Culture

Dig It! Discovering John Rae’s Story at The Hall of Clestrain

The Hall of Clestrain – the childhood home of Arctic explorer, Dr John Rae – has been partially excavated this summer by community volunteers of all ages .

Observing physical distancing rules has meant that most archaeological digs were postponed in 2020. The volunteers at the Hall of Clestrain, working under the limitations, have still managed to conduct excavations around the house and have been recording their discoveries online on the Dig It ! hub

Discoveries at the Hall of Clestrain included a ‘moat’ which ran around the house containing bird bones and sherds of rare sponge ware pottery. The moat was eventually transformed into a more modern drain which may have been built around 1851. 

Commenting on the finds Andrew Appleby, President of the John Rae Society, said:

“Whenever a dig is about to finish, always expect the unexpected! We finish any day now. We hope that we will be able to extend the community involvement next season COVID restrictions permitting of course.” 

Sara Julia Campbell, an Edinburgh-based illustrator,  captured the scene as it might have looked when John Rae was a boy.

As part of Dig It!’s Scotland Digs Digital campaign, illustrator Sara Julia Campbell has reimagined a 19th-century scene from the Hall of Clestrain based on finds made by the John Rae Society during the summer dig season. Credit ©Sara Julia Campbell 2020

John’s future career is reflected in a puddle as he plays with a toy boat in the courtyard. The image also includes his mother Margaret Glen Rae and two of his sisters,  Janet Love (aka Jessie) and Marion Sibbald, who are said to have inspired fictional characters in Sir Walter Scott’s novel ‘The Pirate’ after he visited the Hall in 1814. 

Dr Jeff Sanders, Project Manager at the Society of Antiquaries of Scotland’s Dig It! project, said:  

“Scottish archaeology is all about discovering Scotland’s stories and these are the chapters of people’s lives that we sometimes forget about, but that archaeology is uniquely placed to write.

“Scotland’s Archaeology Strategy emphasises that remains, such as the ones that have been uncovered this year, connect us to the people in the past and we believe that the work of these groups and digital artists have helped to strengthen that connection this summer.”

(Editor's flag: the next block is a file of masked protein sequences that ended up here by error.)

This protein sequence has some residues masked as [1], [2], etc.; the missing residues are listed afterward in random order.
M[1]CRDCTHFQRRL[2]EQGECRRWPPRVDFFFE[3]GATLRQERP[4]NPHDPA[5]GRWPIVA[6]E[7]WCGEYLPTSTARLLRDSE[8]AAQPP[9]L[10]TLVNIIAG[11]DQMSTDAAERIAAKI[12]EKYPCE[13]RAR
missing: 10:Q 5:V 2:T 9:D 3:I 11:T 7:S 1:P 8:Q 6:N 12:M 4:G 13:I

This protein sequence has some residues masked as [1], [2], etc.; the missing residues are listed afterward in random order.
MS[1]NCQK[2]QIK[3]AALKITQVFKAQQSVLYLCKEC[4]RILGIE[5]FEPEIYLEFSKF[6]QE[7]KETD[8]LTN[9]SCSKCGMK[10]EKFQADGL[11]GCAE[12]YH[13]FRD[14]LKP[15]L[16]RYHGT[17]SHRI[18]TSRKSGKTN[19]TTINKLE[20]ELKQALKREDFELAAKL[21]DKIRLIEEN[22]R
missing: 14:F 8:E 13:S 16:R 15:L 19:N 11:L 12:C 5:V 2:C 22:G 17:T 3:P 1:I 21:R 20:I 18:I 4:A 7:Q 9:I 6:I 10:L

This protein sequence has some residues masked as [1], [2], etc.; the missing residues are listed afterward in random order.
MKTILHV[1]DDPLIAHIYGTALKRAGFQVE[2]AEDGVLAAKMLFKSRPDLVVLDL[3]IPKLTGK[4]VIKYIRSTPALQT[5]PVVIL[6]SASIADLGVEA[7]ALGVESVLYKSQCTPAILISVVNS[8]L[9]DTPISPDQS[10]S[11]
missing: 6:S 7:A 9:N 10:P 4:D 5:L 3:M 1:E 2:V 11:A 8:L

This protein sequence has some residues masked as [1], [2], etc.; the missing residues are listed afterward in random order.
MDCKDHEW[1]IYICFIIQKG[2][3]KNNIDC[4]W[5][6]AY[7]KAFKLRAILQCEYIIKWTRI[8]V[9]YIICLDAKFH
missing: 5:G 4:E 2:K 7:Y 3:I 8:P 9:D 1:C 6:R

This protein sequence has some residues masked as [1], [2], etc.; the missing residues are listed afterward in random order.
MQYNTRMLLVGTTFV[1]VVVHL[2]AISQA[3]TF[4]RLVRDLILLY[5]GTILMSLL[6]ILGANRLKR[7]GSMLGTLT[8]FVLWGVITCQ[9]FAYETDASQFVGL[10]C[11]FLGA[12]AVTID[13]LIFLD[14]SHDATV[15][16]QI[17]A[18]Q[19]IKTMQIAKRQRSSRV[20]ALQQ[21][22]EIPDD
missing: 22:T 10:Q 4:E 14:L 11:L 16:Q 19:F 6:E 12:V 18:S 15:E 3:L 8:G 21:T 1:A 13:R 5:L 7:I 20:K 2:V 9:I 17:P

Daisy and Mattie Reay kneeling next to an open archaeological trench smiling at the camera and making a thumbs up sign credit

Amy Eastwood, Head of Grants at Historic Environment Scotland, said:  

“The Scotland Digs Digital campaign was a fantastic way to engage people with Scotland’s heritage while sharing stories and updates from the archaeology community during a time when a lot of archaeological work throughout the country was put on hold. 

“We are pleased to support the invaluable work being carried out by archaeology groups throughout the country and encourage members of the public to take part in open days, events and tours to find out more about these exciting discoveries and how they help our understanding of Scotland’s past.” 

To find out more about the John Rae Society click on this link: John Rae Society

To find out more about Dig It! click on this link: Dig It! Discover Scotland’s Stories

The Orkney News has covered many articles about Dr John Rae and the Hall of Clestrain which you can find using the search button on the website.

Clestrain Hall looking towards Hoy Photo Martin Laird

2 replies »

  1. Great images of great idea. Well done to Andrew and volunteers particularly the youngsters
    Sara Julia Campbell’s painting is superb. The puddle is a wonderful idea, particularly with the boat, and it was nice to see his mum and sisters
    Great photo by Martin tool

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